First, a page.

At Their Service: Outside Counsel’s Role in Working with Large Corporate Clients

Vol. 17 No. 1

By

Stephanie P. Hales is an associate with Sidley Austin LLP in Washington, D.C., where she practices in the Healthcare and Government Strategies groups.

The key question for large corporate clients is not whether outside counsel can help—but how. In particular, how can outside counsel be most efficient for the company in the most cost-effective manner? Younger lawyers in particular can benefit from, and cultivate strong internal and external relationships by, understanding the ways in which outside counsel’s services and resources can effectively assist and support large corporate clients.

The Nature of Outside Counsel

Large, complex companies—by their very nature—have large, complex legal issues. As large corporate clients strive to maintain vigilance and mitigate risk over the long term, outside counsel are at their service to assess and assist in managing those issues once they arise, such as through a litigation matter or government investigation. Just as crucially, outside counsel provide a broad array of proactive services that can promote diligence and facilitate the identification, mitigation, and, in many cases, resolution of latent issues before they explode into full-fledged lawsuits or crises.

Ahead of the Curve: Proactive Services

Just as regular check-ups can reduce the risk of medical emergencies, so too can proactive legal services aid clients in addressing potential issues before they develop into legal crises. For example, large corporate clients, such as pharmaceutical companies, can work proactively with outside counsel on the following types of matters.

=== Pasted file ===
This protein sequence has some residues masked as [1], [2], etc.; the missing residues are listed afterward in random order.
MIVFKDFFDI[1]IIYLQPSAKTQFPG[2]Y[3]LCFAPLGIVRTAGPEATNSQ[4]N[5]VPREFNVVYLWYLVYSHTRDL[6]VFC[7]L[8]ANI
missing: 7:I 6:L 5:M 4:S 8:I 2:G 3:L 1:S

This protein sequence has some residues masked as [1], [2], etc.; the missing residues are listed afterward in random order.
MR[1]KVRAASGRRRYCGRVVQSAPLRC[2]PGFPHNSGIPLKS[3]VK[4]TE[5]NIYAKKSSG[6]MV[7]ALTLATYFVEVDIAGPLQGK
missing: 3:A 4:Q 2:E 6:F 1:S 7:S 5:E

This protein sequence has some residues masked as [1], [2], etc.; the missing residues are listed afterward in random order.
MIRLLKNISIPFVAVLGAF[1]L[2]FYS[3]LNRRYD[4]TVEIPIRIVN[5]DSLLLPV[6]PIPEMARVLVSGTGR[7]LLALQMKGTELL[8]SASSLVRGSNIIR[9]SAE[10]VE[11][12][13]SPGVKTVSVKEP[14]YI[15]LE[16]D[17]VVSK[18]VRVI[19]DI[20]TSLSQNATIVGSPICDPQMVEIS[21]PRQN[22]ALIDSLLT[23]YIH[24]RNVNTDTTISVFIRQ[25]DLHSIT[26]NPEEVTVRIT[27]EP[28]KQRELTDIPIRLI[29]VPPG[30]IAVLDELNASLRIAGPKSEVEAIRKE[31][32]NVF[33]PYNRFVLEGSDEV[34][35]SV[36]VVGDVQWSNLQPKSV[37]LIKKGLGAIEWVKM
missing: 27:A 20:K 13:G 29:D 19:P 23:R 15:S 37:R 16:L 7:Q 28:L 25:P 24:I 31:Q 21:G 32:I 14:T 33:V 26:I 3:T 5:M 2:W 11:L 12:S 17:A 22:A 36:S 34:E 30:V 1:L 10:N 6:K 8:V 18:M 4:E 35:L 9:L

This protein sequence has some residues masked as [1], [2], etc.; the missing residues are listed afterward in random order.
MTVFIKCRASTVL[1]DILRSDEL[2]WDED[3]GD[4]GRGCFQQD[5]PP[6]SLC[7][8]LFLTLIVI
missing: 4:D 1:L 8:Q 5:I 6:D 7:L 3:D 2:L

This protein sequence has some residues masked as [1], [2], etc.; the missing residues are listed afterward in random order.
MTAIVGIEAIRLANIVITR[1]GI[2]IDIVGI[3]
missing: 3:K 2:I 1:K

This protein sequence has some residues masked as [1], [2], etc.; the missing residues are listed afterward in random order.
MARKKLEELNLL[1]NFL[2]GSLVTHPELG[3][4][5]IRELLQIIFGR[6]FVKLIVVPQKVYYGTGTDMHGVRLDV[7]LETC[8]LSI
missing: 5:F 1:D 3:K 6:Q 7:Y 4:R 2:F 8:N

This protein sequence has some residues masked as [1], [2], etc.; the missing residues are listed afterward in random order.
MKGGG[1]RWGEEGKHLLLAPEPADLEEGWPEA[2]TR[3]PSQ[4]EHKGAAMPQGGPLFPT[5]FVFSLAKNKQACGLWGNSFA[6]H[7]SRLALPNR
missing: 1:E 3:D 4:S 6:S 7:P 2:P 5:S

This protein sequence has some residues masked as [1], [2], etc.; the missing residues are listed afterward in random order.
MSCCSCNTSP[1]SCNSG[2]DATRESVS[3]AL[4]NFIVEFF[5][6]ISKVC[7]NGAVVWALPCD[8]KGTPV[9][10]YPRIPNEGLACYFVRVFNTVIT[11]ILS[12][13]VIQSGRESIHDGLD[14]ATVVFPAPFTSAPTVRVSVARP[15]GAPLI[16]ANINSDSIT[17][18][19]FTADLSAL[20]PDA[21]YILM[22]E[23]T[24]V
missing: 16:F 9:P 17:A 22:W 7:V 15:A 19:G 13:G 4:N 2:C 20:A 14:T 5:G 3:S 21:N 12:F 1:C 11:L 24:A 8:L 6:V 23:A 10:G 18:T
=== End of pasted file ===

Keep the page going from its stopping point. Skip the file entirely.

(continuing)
Regulatory Advice and Counseling. Which laws and regulations apply to the company, its operations, and its proposed initiatives? What does compliance entail, and is the company proceeding optimally? Outside counsel can add value by assessing these questions from an external perspective, but with industry-specific expertise that is focused on the client’s particular attributes, needs, and circumstances.

Compliance Risk Assessments. Outside counsel can assist in reviewing, for example, the company’s policies, procedures, and practices. Are compliant policies and procedures in place? Are personnel adequately and appropriately trained on those policies and procedures, and are they implementing them in practice?

Internal Investigation. Do particular aspects of the company’s operations increase complexity or raise legal ambiguity? How are these complexities and ambiguities handled? For pharmaceutical companies, these areas may include compliance with government price reporting rules, fraud and abuse restrictions like the Federal Anti-Kickback Statute, and reporting and disclosure laws such as the federal Sunshine Act. Outside counsel can help a large corporate client navigate these complex areas and develop compliance plans that address the company’s needs in light of its particular operations, the applicable legal backdrop, and the relevant enforcement environment.